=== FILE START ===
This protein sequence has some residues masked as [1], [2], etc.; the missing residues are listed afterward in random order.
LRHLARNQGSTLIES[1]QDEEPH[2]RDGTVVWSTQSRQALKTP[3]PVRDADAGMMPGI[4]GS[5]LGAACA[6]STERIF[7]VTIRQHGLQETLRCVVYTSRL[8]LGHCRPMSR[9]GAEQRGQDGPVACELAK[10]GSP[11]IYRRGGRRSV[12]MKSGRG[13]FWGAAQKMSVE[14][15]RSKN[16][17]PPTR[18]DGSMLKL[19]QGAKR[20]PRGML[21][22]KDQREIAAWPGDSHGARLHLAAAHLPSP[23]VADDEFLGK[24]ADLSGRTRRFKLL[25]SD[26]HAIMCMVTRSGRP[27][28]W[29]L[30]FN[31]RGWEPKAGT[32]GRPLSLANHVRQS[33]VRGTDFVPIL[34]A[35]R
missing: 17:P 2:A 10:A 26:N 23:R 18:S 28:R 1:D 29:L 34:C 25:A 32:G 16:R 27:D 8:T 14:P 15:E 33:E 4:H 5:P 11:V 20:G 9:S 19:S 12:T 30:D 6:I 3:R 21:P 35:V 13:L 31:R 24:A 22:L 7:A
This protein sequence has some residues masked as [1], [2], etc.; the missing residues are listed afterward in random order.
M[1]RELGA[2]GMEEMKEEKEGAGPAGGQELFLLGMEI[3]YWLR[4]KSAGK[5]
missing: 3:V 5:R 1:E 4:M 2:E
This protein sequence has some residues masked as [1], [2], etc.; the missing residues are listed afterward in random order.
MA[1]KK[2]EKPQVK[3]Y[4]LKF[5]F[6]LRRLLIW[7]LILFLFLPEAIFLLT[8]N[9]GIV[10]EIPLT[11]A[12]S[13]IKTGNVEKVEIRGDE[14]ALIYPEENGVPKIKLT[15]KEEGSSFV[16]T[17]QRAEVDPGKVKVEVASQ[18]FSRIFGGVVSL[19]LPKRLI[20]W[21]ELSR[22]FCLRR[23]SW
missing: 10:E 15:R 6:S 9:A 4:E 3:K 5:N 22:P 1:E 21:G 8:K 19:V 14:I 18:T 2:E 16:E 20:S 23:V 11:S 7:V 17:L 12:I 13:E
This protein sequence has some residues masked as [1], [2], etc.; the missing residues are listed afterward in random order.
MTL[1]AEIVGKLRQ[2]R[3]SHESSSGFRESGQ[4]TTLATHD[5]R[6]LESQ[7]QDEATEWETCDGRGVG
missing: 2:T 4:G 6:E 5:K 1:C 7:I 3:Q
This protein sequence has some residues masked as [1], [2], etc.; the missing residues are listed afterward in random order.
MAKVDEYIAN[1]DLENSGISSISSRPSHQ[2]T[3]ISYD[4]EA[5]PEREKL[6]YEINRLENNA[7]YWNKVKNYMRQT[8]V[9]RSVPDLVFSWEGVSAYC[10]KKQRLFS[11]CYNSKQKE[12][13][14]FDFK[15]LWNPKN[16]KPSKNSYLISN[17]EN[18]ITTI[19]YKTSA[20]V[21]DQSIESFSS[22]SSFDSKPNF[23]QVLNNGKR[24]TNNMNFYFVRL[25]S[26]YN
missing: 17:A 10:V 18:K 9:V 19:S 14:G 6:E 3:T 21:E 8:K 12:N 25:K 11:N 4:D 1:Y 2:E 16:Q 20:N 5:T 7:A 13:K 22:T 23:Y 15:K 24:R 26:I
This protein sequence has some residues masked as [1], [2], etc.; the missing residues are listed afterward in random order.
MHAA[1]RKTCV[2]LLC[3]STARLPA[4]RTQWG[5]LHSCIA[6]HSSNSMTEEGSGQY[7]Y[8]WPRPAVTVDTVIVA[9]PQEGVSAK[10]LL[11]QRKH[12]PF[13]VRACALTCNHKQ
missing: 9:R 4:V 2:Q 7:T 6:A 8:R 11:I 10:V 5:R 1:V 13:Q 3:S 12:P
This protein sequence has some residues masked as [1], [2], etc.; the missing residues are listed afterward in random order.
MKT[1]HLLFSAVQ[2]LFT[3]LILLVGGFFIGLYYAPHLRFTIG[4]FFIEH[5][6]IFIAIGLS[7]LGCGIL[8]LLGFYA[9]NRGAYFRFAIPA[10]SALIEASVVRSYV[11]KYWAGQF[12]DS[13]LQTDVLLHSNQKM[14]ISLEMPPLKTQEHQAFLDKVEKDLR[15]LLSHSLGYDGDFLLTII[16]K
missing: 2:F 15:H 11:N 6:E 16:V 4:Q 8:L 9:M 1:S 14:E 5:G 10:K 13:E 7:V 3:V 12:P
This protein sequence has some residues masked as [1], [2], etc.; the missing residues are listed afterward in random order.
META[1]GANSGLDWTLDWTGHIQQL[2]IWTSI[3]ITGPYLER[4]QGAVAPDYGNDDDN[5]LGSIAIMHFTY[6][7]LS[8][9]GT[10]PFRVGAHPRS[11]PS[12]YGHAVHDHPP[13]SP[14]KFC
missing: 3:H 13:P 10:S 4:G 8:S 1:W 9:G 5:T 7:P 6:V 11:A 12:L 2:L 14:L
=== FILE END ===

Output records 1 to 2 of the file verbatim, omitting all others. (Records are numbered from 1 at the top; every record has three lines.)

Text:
This protein sequence has some residues masked as [1], [2], etc.; the missing residues are listed afterward in random order.
LRHLARNQGSTLIES[1]QDEEPH[2]RDGTVVWSTQSRQALKTP[3]PVRDADAGMMPGI[4]GS[5]LGAACA[6]STERIF[7]VTIRQHGLQETLRCVVYTSRL[8]LGHCRPMSR[9]GAEQRGQDGPVACELAK[10]GSP[11]IYRRGGRRSV[12]MKSGRG[13]FWGAAQKMSVE[14][15]RSKN[16][17]PPTR[18]DGSMLKL[19]QGAKR[20]PRGML[21][22]KDQREIAAWPGDSHGARLHLAAAHLPSP[23]VADDEFLGK[24]ADLSGRTRRFKLL[25]SD[26]HAIMCMVTRSGRP[27][28]W[29]L[30]FN[31]RGWEPKAGT[32]GRPLSLANHVRQS[33]VRGTDFVPIL[34]A[35]R
missing: 17:P 2:A 10:A 26:N 23:R 18:S 28:R 1:D 29:L 34:C 25:A 32:G 16:R 27:D 8:T 14:P 15:E 33:E 4:H 5:P 11:V 20:G 9:S 19:S 12:T 30:D 6:I 3:R 21:P 35:V 13:L 31:R 24:A 22:L 7:A
This protein sequence has some residues masked as [1], [2], etc.; the missing residues are listed afterward in random order.
M[1]RELGA[2]GMEEMKEEKEGAGPAGGQELFLLGMEI[3]YWLR[4]KSAGK[5]
missing: 3:V 5:R 1:E 4:M 2:E